I think mothers’ aspirations can be centered on daughters. Daughters, meanwhile, are trying to gain distance and separateness from mothers.

Coloma's avatar

@geeky_mama Nailed it. NOBODY wants to be like their mom or dad, until they are mature enough to see that there ARE similarities as well as differences and embrace them. Mirror, mirror….

My daughter and I share a lot of similarities and can have ” moments”. lol
We are BOTH strong, opinionated, creative, verbally quick and humorous, and always have rousing discussions peppered with challenging POV’s and are BOTH extroverted, intuitive thinker types. We can make each other laugh until we wet our pants and we can both really piss each other off too.

It’s the natural order of things it seems. haha

laineybug's avatar

Well as a teenager I already see a lot of similarities between me and my mom, and we don“t have a troubled relationship. That might be because I don’t live with my mom so I don’t spend all that much time together. I look almost exactly like she did at my age but I’m a lot shorter, we’re both pretty awkward people sometimes, and neither of us do very well when there are too many people around. But those are things that we can talk about together.

blueberry_kid's avatar

Well, as a teen, I’ve realized a lot of differences with my mom. Food, fashion, and even political views. She’s more Fiscal and Republican, and I’m very Liberal, and religious. I don’t really spend too much time with her because I know that I shut myself out from her sometimes. I feel like if I tell her something about my life, she’ll overreact, and that’s what bothers me the most about my mom.

I love her to pieces, and we pretty much have the some fashion sense, but she hate that I’m pescitarian and Liberal. I also like sports alot, and my mother is one of thos women who wants to keep her daughter surrounded and with her, just like her, all the time. But, all in all, our main issue is communication. I don’t talk to her because of her reactions and the way she handles situations. She worries me a lot when she doesn’t tell me how she really feels. Her and my step-father are always arguing and that really upsets me.

Our issues consist of communication, and quality time, which is typical for most teenage girls, but it is an issue.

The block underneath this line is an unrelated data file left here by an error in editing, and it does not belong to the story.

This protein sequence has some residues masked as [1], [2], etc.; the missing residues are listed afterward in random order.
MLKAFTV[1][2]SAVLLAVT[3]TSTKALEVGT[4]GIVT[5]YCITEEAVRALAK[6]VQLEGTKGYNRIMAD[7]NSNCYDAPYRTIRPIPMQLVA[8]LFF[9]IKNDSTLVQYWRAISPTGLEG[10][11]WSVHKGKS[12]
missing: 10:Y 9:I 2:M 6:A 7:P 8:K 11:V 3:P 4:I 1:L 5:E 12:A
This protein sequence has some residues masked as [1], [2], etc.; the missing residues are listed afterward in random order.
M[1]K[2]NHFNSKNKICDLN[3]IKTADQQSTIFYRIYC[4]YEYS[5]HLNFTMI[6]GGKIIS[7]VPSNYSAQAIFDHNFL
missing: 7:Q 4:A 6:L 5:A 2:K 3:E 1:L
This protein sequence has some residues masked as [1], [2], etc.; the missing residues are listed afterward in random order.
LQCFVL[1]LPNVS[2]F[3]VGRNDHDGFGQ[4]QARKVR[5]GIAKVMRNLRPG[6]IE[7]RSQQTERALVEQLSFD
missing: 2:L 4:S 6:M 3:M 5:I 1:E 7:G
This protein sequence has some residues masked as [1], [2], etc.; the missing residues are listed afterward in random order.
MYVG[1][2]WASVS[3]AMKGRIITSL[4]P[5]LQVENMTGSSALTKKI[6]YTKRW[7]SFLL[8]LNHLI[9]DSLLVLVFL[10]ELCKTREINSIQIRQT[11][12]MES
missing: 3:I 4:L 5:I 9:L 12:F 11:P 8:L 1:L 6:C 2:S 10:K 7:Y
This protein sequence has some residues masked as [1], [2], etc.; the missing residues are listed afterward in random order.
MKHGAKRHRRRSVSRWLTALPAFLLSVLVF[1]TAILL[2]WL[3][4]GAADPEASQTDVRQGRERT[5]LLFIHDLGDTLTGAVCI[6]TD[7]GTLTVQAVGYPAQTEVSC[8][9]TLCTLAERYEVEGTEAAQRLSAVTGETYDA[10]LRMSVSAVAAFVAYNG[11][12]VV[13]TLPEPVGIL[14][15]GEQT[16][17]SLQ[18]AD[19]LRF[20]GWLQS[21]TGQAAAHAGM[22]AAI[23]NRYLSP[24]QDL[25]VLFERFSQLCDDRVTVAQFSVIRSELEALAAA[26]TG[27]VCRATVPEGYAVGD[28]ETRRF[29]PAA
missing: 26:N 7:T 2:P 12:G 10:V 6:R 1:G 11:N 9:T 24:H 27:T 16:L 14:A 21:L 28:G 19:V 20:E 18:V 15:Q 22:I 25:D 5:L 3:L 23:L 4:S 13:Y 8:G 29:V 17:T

Pandora's avatar

Because mothers have a hard time giving up being moms and daughters have a hard time not reading more into what is said.
Speaking as a mother and a daughter, I find that my daughter often takes offense to suggestions, even when she asks for my opinion. I have to be very careful on how I put things or she gets offended and thinks I still see her as a kid. Which I don’t. I simply don’t always feel inclined to sugar coat everything. Never did. And it has gotten worse over the years. I always tell her that if she’s looking for the truth, than she came to the right place. If she is looking for lies or simply for someone to agree with her, than she should have enough sense to not ask me.
As for my mother. I understand many of her fustrations but she doesn’t see that there are things that she has long forgotten. She also doesn’t see that times have changed. We live in a very different time and even though she is entitled to her opinion it is high time she learn to swallow her pride. But some of my siblings can certainly learn to use a little more finese than to try to bully her. She just gets more stubborn.

wundayatta's avatar

I don’t think it’s much of a mystery. I think that mother-daughter relationships are no better and no worse than father-son relationships. They are also no better nor worse than any other relationship you have with someone you are forced to live with, like a sibling or roommates of other kinds.